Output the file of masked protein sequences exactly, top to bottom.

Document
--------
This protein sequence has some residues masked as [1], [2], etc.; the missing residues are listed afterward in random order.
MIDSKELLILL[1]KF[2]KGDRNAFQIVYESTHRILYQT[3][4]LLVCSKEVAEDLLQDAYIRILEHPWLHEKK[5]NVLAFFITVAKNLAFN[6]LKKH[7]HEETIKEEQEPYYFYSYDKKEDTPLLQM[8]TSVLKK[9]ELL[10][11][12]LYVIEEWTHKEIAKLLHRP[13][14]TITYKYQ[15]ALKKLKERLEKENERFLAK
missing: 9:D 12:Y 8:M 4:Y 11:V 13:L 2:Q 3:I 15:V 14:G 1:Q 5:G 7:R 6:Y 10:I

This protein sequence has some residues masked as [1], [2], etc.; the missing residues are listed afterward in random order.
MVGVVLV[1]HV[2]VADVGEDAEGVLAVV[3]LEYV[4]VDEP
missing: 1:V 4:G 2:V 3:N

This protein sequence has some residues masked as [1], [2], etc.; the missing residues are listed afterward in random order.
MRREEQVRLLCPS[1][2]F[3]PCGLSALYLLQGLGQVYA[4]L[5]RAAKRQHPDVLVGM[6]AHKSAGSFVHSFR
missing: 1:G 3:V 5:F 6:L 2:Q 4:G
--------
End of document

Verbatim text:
This protein sequence has some residues masked as [1], [2], etc.; the missing residues are listed afterward in random order.
MIDSKELLILL[1]KF[2]KGDRNAFQIVYESTHRILYQT[3][4]LLVCSKEVAEDLLQDAYIRILEHPWLHEKK[5]NVLAFFITVAKNLAFN[6]LKKH[7]HEETIKEEQEPYYFYSYDKKEDTPLLQM[8]TSVLKK[9]ELL[10][11][12]LYVIEEWTHKEIAKLLHRP[13][14]TITYKYQ[15]ALKKLKERLEKENERFLAK
missing: 9:D 12:Y 8:M 4:Y 11:V 13:L 2:Q 3:I 15:V 14:G 1:Q 5:G 7:R 6:Y 10:I

This protein sequence has some residues masked as [1], [2], etc.; the missing residues are listed afterward in random order.
MVGVVLV[1]HV[2]VADVGEDAEGVLAVV[3]LEYV[4]VDEP
missing: 1:V 4:G 2:V 3:N

This protein sequence has some residues masked as [1], [2], etc.; the missing residues are listed afterward in random order.
MRREEQVRLLCPS[1][2]F[3]PCGLSALYLLQGLGQVYA[4]L[5]RAAKRQHPDVLVGM[6]AHKSAGSFVHSFR
missing: 1:G 3:V 5:F 6:L 2:Q 4:G